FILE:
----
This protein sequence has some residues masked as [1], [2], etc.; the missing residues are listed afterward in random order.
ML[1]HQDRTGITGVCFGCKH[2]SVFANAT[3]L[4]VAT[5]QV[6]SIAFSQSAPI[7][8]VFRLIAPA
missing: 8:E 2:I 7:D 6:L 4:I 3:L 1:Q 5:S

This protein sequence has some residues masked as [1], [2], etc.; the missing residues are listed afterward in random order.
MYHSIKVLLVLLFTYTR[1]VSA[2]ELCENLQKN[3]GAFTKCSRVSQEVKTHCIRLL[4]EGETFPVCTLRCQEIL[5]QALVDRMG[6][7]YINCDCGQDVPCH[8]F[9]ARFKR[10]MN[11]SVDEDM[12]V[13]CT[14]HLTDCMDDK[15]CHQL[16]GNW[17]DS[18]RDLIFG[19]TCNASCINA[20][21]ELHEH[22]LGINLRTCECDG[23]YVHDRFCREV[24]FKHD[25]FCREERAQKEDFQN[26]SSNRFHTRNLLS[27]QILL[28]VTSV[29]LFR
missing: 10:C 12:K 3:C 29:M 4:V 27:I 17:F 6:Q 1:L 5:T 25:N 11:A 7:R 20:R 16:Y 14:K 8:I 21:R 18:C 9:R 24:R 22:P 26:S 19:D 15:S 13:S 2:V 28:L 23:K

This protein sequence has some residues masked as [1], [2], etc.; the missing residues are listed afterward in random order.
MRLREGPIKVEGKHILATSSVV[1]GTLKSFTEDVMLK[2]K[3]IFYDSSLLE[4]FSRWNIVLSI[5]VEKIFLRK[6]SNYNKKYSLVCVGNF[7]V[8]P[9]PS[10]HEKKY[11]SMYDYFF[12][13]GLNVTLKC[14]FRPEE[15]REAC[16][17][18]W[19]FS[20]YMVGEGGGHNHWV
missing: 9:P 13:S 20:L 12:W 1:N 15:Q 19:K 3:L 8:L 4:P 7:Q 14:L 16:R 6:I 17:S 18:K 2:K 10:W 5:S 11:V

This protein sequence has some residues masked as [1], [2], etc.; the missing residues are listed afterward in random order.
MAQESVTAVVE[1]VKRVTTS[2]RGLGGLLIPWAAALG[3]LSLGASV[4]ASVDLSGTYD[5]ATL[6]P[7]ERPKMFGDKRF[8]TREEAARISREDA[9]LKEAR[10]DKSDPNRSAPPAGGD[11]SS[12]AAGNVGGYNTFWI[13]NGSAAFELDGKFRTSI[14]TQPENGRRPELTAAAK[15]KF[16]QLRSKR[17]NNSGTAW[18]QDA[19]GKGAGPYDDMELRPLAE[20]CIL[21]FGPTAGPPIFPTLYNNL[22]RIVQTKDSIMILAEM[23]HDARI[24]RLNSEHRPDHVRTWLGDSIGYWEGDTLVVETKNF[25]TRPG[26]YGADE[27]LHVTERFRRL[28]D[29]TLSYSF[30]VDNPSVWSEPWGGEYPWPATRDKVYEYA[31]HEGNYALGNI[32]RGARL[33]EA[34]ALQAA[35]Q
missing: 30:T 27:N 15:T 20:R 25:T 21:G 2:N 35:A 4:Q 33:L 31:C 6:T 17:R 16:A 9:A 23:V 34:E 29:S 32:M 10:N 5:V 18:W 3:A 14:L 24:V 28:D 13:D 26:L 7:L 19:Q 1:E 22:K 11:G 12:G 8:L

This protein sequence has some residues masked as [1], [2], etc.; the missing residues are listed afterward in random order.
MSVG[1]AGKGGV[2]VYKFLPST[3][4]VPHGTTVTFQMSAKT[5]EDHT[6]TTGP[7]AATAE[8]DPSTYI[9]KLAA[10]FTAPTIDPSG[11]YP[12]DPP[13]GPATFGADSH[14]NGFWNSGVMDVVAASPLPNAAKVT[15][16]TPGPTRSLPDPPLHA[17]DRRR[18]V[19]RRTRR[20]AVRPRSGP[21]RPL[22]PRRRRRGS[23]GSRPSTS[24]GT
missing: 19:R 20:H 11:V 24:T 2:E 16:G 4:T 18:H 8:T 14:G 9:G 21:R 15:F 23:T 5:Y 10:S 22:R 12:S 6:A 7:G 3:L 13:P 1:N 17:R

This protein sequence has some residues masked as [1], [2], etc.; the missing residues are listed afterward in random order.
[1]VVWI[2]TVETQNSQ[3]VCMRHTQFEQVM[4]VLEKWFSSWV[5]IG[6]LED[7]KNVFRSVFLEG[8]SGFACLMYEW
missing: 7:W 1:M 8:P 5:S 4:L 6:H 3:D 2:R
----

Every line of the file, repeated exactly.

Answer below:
This protein sequence has some residues masked as [1], [2], etc.; the missing residues are listed afterward in random order.
ML[1]HQDRTGITGVCFGCKH[2]SVFANAT[3]L[4]VAT[5]QV[6]SIAFSQSAPI[7][8]VFRLIAPA
missing: 8:E 2:I 7:D 6:L 4:I 3:L 1:Q 5:S

This protein sequence has some residues masked as [1], [2], etc.; the missing residues are listed afterward in random order.
MYHSIKVLLVLLFTYTR[1]VSA[2]ELCENLQKN[3]GAFTKCSRVSQEVKTHCIRLL[4]EGETFPVCTLRCQEIL[5]QALVDRMG[6][7]YINCDCGQDVPCH[8]F[9]ARFKR[10]MN[11]SVDEDM[12]V[13]CT[14]HLTDCMDDK[15]CHQL[16]GNW[17]DS[18]RDLIFG[19]TCNASCINA[20][21]ELHEH[22]LGINLRTCECDG[23]YVHDRFCREV[24]FKHD[25]FCREERAQKEDFQN[26]SSNRFHTRNLLS[27]QILL[28]VTSV[29]LFR
missing: 10:C 12:K 3:C 29:M 4:V 27:I 17:F 6:Q 1:L 5:T 25:N 11:A 7:R 20:R 16:Y 14:K 8:I 21:R 18:C 9:R 24:R 22:P 26:S 19:D 15:S 13:S 2:V 28:L 23:K

This protein sequence has some residues masked as [1], [2], etc.; the missing residues are listed afterward in random order.
MRLREGPIKVEGKHILATSSVV[1]GTLKSFTEDVMLK[2]K[3]IFYDSSLLE[4]FSRWNIVLSI[5]VEKIFLRK[6]SNYNKKYSLVCVGNF[7]V[8]P[9]PS[10]HEKKY[11]SMYDYFF[12][13]GLNVTLKC[14]FRPEE[15]REAC[16][17][18]W[19]FS[20]YMVGEGGGHNHWV
missing: 9:P 13:S 20:L 12:W 1:N 15:Q 19:K 3:L 8:L 4:P 7:Q 14:L 16:R 6:I 17:S 18:K 2:K 10:W 5:S 11:V

This protein sequence has some residues masked as [1], [2], etc.; the missing residues are listed afterward in random order.
MAQESVTAVVE[1]VKRVTTS[2]RGLGGLLIPWAAALG[3]LSLGASV[4]ASVDLSGTYD[5]ATL[6]P[7]ERPKMFGDKRF[8]TREEAARISREDA[9]LKEAR[10]DKSDPNRSAPPAGGD[11]SS[12]AAGNVGGYNTFWI[13]NGSAAFELDGKFRTSI[14]TQPENGRRPELTAAAK[15]KF[16]QLRSKR[17]NNSGTAW[18]QDA[19]GKGAGPYDDMELRPLAE[20]CIL[21]FGPTAGPPIFPTLYNNL[22]RIVQTKDSIMILAEM[23]HDARI[24]RLNSEHRPDHVRTWLGDSIGYWEGDTLVVETKNF[25]TRPG[26]YGADE[27]LHVTERFRRL[28]D[29]TLSYSF[30]VDNPSVWSEPWGGEYPWPATRDKVYEYA[31]HEGNYALGNI[32]RGARL[33]EA[34]ALQAA[35]Q
missing: 30:T 27:N 15:T 20:R 25:T 21:G 2:N 35:A 4:Q 33:L 31:C 6:T 17:R 16:A 9:A 23:V 34:E 29:S 32:M 10:N 5:V 18:W 3:A 14:L 24:V 28:D 13:D 26:L 7:L 19:Q 1:E 22:K 11:G 12:G 8:L

This protein sequence has some residues masked as [1], [2], etc.; the missing residues are listed afterward in random order.
MSVG[1]AGKGGV[2]VYKFLPST[3][4]VPHGTTVTFQMSAKT[5]EDHT[6]TTGP[7]AATAE[8]DPSTYI[9]KLAA[10]FTAPTIDPSG[11]YP[12]DPP[13]GPATFGADSH[14]NGFWNSGVMDVVAASPLPNAAKVT[15][16]TPGPTRSLPDPPLHA[17]DRRR[18]V[19]RRTRR[20]AVRPRSGP[21]RPL[22]PRRRRRGS[23]GSRPSTS[24]GT
missing: 19:R 20:H 11:V 24:T 2:E 16:G 4:T 18:H 8:T 14:G 9:G 21:R 15:F 23:T 5:Y 10:S 22:R 12:S 6:A 7:G 3:L 13:P 1:N 17:R

This protein sequence has some residues masked as [1], [2], etc.; the missing residues are listed afterward in random order.
[1]VVWI[2]TVETQNSQ[3]VCMRHTQFEQVM[4]VLEKWFSSWV[5]IG[6]LED[7]KNVFRSVFLEG[8]SGFACLMYEW
missing: 7:W 1:M 8:P 5:S 4:L 6:H 3:D 2:R